This blog post was updated on October 31, 2018.
Set on the edge of Tokyo Bay and located near the narrow noodle-shopped lanes of Shinbashi, fashionable and upscale Ginza, ancient and green Hamarikyu Gardens and the super bustling Tsukiji fish market, the central Tokyo neighborhood of Shiodome provides an excellent base for exploring all that Tokyo has to offer foreign visitors. I stayed in the area during a recent visit and found Shiodome to be an ideal settling for my first visit this fascinating and massive mega city.
Shiodome is one of Toyko’s newest quarters with much of its development having taken place only since 2000. Originally the site of a now derelict railway cargo terminal, today Shiodome is a shining example of modern Japanese transportation efficiency. The area is served by Shiodome station on the Yurikamome new transit and Toei O-Edo subway lines with all buildings connected via underground concourse and series of easy-to-follow walkways with plenty of maps and signage. The bigger train hub of Shinbashi, on the JR Yamanote line, is a short walk away as well.
Getting to Shiodome from Tokyo’s airports is a fairly straightforward process. I took advantage of the Friendly Airport Limousine coach service from Narita International Airport. Friendly offers regular schedule of coaches going to Shiodome with drop offs at most hotels.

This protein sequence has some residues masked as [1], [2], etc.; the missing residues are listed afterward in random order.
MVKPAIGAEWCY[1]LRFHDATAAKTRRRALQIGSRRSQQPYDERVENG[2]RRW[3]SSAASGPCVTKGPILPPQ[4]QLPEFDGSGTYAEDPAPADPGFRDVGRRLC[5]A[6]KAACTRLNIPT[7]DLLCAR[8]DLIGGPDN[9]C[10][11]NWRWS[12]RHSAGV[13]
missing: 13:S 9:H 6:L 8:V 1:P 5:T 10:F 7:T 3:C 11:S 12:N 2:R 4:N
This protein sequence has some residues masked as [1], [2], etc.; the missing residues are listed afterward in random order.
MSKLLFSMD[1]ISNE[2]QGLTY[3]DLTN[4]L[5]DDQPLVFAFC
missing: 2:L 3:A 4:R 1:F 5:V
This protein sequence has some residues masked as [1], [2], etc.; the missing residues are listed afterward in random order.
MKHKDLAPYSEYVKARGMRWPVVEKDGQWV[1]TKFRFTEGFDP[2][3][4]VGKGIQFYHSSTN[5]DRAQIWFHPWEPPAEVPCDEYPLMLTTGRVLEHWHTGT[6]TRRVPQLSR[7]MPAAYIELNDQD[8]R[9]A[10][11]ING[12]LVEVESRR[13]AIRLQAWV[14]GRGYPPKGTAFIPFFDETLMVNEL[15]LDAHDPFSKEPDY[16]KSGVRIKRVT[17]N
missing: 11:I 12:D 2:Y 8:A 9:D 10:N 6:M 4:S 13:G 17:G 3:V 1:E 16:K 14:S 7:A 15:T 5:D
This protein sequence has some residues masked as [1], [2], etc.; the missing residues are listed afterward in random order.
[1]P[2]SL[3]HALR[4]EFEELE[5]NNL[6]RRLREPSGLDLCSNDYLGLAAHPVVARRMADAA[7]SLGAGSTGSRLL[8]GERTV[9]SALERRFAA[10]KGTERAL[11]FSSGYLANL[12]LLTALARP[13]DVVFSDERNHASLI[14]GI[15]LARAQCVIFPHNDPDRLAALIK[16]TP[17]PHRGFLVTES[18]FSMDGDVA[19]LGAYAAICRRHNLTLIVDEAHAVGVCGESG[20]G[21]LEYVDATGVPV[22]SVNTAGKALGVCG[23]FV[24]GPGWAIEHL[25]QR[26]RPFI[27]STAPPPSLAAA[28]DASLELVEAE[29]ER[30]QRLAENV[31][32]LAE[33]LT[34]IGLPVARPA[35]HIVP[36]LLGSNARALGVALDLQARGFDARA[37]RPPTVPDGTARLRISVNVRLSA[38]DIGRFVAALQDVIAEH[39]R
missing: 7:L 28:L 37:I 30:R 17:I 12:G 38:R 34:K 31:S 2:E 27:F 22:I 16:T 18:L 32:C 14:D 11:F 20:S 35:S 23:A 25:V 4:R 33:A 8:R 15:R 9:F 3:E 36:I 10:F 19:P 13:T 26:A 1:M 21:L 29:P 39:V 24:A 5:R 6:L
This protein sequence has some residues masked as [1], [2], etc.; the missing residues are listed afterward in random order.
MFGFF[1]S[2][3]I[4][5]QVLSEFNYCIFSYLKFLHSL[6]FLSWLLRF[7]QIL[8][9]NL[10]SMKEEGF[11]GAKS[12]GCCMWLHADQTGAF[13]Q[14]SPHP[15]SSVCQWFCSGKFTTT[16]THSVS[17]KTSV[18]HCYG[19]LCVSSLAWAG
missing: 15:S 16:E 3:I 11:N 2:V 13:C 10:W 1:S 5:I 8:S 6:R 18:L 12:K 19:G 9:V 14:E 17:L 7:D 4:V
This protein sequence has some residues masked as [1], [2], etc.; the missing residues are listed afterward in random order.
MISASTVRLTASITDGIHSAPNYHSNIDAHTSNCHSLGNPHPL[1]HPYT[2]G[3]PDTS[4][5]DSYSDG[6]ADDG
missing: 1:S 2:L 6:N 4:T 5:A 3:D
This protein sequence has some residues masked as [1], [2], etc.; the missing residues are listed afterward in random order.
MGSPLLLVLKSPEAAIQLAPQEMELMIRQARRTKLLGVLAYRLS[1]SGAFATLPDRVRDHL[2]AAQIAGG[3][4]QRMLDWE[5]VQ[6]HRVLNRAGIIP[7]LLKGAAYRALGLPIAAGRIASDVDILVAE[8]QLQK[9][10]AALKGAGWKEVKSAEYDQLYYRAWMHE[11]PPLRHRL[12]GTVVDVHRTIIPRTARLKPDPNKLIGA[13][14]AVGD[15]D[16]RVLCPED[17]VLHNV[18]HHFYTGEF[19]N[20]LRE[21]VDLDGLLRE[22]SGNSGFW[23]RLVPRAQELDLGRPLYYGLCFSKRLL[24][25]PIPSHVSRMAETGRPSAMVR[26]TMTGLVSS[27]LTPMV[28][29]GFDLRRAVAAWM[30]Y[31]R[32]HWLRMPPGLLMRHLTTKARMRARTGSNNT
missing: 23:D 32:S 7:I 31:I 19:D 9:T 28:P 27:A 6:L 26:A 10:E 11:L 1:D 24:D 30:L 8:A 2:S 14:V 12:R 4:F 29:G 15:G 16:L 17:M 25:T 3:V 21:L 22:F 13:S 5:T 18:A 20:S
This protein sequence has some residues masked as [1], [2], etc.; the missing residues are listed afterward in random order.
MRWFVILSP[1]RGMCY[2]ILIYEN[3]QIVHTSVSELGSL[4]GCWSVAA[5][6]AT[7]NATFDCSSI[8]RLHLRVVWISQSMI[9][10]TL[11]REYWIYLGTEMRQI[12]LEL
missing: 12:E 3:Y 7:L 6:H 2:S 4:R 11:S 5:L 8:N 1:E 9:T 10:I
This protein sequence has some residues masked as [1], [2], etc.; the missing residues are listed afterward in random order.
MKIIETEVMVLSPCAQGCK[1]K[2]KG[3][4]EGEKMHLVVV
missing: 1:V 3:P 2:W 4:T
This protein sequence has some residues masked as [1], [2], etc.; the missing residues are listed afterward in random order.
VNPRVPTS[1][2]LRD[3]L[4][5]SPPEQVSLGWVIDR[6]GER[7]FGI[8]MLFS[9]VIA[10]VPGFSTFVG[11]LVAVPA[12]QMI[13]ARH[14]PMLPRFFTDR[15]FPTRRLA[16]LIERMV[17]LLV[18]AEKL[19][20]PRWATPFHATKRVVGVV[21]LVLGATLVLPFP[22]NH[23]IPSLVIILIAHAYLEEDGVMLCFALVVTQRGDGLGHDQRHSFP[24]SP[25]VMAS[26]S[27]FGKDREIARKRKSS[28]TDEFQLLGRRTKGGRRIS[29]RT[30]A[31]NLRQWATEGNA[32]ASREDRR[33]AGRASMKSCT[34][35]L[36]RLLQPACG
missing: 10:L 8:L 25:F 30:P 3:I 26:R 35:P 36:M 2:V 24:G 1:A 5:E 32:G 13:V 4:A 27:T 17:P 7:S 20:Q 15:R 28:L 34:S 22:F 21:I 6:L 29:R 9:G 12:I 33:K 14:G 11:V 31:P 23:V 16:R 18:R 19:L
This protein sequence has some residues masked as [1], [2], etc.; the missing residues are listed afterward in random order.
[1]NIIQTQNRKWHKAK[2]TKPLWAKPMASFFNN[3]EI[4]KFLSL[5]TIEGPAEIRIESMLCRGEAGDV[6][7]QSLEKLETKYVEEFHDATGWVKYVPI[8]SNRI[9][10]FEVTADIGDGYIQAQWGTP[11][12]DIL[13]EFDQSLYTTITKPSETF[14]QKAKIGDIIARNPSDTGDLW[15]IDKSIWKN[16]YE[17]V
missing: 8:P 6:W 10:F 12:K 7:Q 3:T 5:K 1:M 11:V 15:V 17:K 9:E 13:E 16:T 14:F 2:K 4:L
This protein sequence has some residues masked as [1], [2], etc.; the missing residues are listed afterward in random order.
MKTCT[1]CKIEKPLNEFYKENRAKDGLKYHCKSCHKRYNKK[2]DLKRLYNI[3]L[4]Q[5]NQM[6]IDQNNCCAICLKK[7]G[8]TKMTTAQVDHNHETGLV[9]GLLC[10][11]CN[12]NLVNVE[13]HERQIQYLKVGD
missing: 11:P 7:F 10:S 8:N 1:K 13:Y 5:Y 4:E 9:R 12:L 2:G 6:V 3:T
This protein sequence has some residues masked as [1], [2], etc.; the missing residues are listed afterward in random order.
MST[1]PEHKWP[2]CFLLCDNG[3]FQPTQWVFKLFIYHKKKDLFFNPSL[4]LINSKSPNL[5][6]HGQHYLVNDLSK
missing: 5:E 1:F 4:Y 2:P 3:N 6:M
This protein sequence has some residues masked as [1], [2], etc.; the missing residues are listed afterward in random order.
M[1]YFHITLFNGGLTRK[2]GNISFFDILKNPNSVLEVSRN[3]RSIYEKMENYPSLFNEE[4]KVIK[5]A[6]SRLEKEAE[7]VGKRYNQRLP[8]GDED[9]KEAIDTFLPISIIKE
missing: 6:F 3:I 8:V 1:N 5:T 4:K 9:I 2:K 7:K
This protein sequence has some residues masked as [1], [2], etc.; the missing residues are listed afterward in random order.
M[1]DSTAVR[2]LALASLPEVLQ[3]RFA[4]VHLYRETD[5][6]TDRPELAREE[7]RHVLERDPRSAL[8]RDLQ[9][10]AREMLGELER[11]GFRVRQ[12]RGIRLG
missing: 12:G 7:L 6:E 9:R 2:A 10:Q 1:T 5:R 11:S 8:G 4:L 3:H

As accessible as Shiodome’s transportation options are, there’s a lot to be seen on foot.
Nearby are the smoky, Blade Runner-esque lanes of Shinbashi: a densley packed street food haven of a gazillion noodle shops, yakitori joints and tiny bars wedged into any and every available space. Also close at hand is Ginza where department stores, boutiques and flagship retail outlets for big name brands like Sony and Apple beckon discerning shopaholics.
Just as capitalist but considerably more frenetic and a little bit fishy is not only the busiest market in Tokyo but also the biggest fish and seafood market in the world: Tsukiji. From fresh-off-the-boat tuna to freshly made traditional fish cakes with all sorts of other fresh and sometimes unidentifiable sea creatures and treats in between – Tsukiji is a must-visit item on any seafood lover’s Tokyo checklist.
Much less frantic and really quite salubrious is Hamarikyu Gardens. The site of the 17th century villa of Tokyo’s first Shogun, this bucolic swath of ancient parkland and ponds offers a comtemplative contrast to Shiodomes surrounding skyline of skyscrapers.
Shiodome is home to a number of quality hotels. During my trip, I stayed at the Villa Fontaine. I found it to be comfortable and convenient, had a cool view of the area from my room and enjoyed the ample complimentary east-meets-west breakfast each morning. Odds are that next time around I’d be keen to exploring another part of Tokyo; other than that I really wouldn’t have any qualms against staying at Villa Fontaine or in Shiodome again. Indeed, it might even be easier to continue to use it as my base.
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Photo: Chris Osburn